Thousands attend MLK parade in Denver | AspenTimes.com

Thousands attend MLK parade in Denver

Judith Kohler
The Associated Press
Aspen, CO Colorado
Thousands marching in Denver's annual parade marking the Dr. Martin Luther King Jr. holiday make their way down Esplanade after coming out of City Park on Monday January 19, 2009. (AP Photo/rocky Mountain News, Darin McGregor)
AP | ROCKY MOUNTAIN NEWS

DENVER ” Thousands of people marched through Denver’s streets to honor Martin Luther King Jr., one day before what they see as one realization of the slain civil rights leader’s dream ” the inauguration of America’s first black president.

About 20,000 people gathered at the end of Monday’s 3-mile “marade” ” march and parade ” at Civic Center Park. It was the same park where Barack Obama, nearing the eve of his election, drew a crowd estimated at well over 100,000 people.

Denver’s parade honoring King is one of the country’s largest, sometimes drawing as many as 30,000 people. This year, participants said, was even more memorable because of Obama’s pending inauguration.

“It’s the biggest deal you can imagine,” said Terrie Lewis, 51, as she watched the parade from the Cathedral Basilica of the Immaculate Conception near the Capitol. “We’re all familiar with Dr. King’s ‘I have a dream’ speech. Obama is bringing the dream to life.”

Lewis’ day care students sat in tiny plastic chairs at the edge of the sidewalk, watching and cheering.

Black and white, young and old, bands and drill teams marched along Colfax Boulevard to commemorate King and celebrate Obama’s imminent presidency. People carried children, pushed strollers, rode bicycles and carried multicolored banners and signs. One banner read, “Someday is here” ” a reference to King’s 1963 “I have a Dream” speech.

King Day events were being held around the state ” and Coloradans also volunteered at a series of “Call to Service” community events. Michelle Obama and other leaders had urged citizens to mark the holiday by helping others.

In Denver, the Dr. Martin Luther King Jr. Colorado Holiday Commission teamed up with the Food Bank of the Rockies on a food and fundraising drive. The University of Colorado-Boulder scheduled workshops, a rally and a human rights fair. Volunteers organized food and blood drives, cleaned parks, helped at youth tutoring sites and prepared meals for the homeless.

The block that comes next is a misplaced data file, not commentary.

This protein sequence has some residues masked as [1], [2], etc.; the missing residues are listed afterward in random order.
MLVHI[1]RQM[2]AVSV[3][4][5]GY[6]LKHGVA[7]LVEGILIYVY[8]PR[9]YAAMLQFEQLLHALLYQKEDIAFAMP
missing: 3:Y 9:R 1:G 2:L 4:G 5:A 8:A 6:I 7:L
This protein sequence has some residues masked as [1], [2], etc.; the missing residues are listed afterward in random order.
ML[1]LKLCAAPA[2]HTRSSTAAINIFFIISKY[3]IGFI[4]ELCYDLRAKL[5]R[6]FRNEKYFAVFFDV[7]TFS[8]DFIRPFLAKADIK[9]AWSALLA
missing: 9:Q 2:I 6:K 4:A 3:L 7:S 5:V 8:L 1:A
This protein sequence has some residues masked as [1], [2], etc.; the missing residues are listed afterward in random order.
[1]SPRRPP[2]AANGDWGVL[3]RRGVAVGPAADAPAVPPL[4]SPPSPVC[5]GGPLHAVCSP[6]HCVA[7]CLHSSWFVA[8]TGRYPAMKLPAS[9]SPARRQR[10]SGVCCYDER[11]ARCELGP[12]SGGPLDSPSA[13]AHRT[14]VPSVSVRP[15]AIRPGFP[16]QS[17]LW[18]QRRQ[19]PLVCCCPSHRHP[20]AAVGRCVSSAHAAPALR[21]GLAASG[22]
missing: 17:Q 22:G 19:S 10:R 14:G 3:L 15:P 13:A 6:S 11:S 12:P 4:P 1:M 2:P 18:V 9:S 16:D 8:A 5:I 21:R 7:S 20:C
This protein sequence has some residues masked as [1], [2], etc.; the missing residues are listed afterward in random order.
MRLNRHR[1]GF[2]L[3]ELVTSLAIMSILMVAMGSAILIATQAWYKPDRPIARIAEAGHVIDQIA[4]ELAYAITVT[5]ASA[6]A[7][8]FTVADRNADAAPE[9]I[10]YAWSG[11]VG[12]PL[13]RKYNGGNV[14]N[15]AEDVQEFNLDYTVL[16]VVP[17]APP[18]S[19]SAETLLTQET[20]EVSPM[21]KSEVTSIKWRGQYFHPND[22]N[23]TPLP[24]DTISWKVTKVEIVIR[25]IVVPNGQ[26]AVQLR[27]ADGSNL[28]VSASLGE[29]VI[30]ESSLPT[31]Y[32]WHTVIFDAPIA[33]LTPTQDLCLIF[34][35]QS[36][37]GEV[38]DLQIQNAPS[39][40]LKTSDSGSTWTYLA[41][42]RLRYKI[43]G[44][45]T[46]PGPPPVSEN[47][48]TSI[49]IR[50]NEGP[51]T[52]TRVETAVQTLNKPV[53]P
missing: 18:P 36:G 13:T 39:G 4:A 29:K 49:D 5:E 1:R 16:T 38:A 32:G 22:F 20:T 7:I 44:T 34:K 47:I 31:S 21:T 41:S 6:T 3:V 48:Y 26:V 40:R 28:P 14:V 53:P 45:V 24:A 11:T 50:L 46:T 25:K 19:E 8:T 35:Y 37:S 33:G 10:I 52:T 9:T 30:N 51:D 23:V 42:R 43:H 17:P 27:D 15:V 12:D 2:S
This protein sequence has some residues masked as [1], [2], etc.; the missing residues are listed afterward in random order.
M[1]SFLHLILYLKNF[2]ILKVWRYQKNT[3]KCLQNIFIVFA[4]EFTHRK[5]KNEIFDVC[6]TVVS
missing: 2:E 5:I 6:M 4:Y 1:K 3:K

On an almost spring-like day under clear blue skies, the crowd at Denver’s Civic Center Park largely filled the center as speakers arrived at its Greek ampitheater.

“It’s electric. It is just indescribable. There is just an energy ” you almost can’t put a label on it,” said Mary Tellis, 52, of Denver, a pastor at Solomon Temple Missionary Baptist Church. Motioning to the sky, she declared: “In the midst of winter, it’s just like summer ” from the inside out.”

Tellis said as exciting as it will be to see Obama take office, she believes the achievement of equality in America is just beginning.

During Tuesday’s inauguration, Tellis said, she expects that “King’s voice is going to be echoing in everything.”

Homero Ocon, 38, pushed a baby stroller along the parade route as he walked beside a banner that read, “We have a Dream ” Immigration Reform ” Stop the Raids.” A crowd chanted in English and Spanish, “The people united will never be divided!”

“We support Obama, and at the same time we want our voices to be heard,” Ocon said. “We want to keep the movement alive.”

Drew Edmondson, 59, a Vietnam-era veteran, said he has marched in Denver’s King parade every year since 1987.

“In a world that lacks a lot of joy, this is a little more three miles of joy, whatever the year,” Edmondson said, walking with his wife, Judy. “Obviously, this year is a little more special.”


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